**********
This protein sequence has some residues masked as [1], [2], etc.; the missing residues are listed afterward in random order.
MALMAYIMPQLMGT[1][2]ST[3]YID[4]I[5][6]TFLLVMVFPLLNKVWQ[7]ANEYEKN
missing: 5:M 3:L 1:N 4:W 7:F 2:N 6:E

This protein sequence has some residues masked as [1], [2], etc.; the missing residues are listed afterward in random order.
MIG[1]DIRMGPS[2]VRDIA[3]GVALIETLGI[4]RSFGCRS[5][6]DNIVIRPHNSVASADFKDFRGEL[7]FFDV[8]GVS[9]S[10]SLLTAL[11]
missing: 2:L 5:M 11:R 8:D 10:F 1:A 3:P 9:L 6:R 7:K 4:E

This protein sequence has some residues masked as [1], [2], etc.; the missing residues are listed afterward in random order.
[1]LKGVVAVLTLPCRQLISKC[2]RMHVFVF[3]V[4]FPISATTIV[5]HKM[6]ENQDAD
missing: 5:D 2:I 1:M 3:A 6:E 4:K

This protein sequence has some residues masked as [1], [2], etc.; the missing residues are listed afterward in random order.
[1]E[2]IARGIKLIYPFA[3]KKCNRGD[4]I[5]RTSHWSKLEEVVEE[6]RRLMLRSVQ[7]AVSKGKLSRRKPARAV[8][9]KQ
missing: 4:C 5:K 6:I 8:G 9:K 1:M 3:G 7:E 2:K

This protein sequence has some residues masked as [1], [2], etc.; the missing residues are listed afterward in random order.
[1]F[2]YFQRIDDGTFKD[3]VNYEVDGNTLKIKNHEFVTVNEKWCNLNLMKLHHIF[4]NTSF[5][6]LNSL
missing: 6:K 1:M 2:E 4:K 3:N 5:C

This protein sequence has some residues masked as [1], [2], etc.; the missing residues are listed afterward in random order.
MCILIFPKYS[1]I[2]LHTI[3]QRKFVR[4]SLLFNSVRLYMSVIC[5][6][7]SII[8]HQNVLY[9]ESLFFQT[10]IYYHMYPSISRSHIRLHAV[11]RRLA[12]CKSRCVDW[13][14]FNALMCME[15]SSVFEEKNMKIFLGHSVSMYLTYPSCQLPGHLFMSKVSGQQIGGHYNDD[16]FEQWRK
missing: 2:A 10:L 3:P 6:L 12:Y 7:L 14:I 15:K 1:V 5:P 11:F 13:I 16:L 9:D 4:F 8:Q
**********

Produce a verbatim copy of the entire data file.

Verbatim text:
This protein sequence has some residues masked as [1], [2], etc.; the missing residues are listed afterward in random order.
MALMAYIMPQLMGT[1][2]ST[3]YID[4]I[5][6]TFLLVMVFPLLNKVWQ[7]ANEYEKN
missing: 5:M 3:L 1:N 4:W 7:F 2:N 6:E

This protein sequence has some residues masked as [1], [2], etc.; the missing residues are listed afterward in random order.
MIG[1]DIRMGPS[2]VRDIA[3]GVALIETLGI[4]RSFGCRS[5][6]DNIVIRPHNSVASADFKDFRGEL[7]FFDV[8]GVS[9]S[10]SLLTAL[11]
missing: 2:L 5:M 11:R 8:D 10:F 1:A 3:P 9:L 6:R 7:K 4:E

This protein sequence has some residues masked as [1], [2], etc.; the missing residues are listed afterward in random order.
[1]LKGVVAVLTLPCRQLISKC[2]RMHVFVF[3]V[4]FPISATTIV[5]HKM[6]ENQDAD
missing: 5:D 2:I 1:M 3:A 6:E 4:K

This protein sequence has some residues masked as [1], [2], etc.; the missing residues are listed afterward in random order.
[1]E[2]IARGIKLIYPFA[3]KKCNRGD[4]I[5]RTSHWSKLEEVVEE[6]RRLMLRSVQ[7]AVSKGKLSRRKPARAV[8][9]KQ
missing: 4:C 5:K 6:I 8:G 9:K 1:M 3:G 7:E 2:K

This protein sequence has some residues masked as [1], [2], etc.; the missing residues are listed afterward in random order.
[1]F[2]YFQRIDDGTFKD[3]VNYEVDGNTLKIKNHEFVTVNEKWCNLNLMKLHHIF[4]NTSF[5][6]LNSL
missing: 6:K 1:M 2:E 4:K 3:N 5:C

This protein sequence has some residues masked as [1], [2], etc.; the missing residues are listed afterward in random order.
MCILIFPKYS[1]I[2]LHTI[3]QRKFVR[4]SLLFNSVRLYMSVIC[5][6][7]SII[8]HQNVLY[9]ESLFFQT[10]IYYHMYPSISRSHIRLHAV[11]RRLA[12]CKSRCVDW[13][14]FNALMCME[15]SSVFEEKNMKIFLGHSVSMYLTYPSCQLPGHLFMSKVSGQQIGGHYNDD[16]FEQWRK
missing: 2:A 10:L 3:P 6:L 12:Y 7:L 14:I 15:K 1:V 5:P 11:F 13:I 16:L 9:D 4:F 8:Q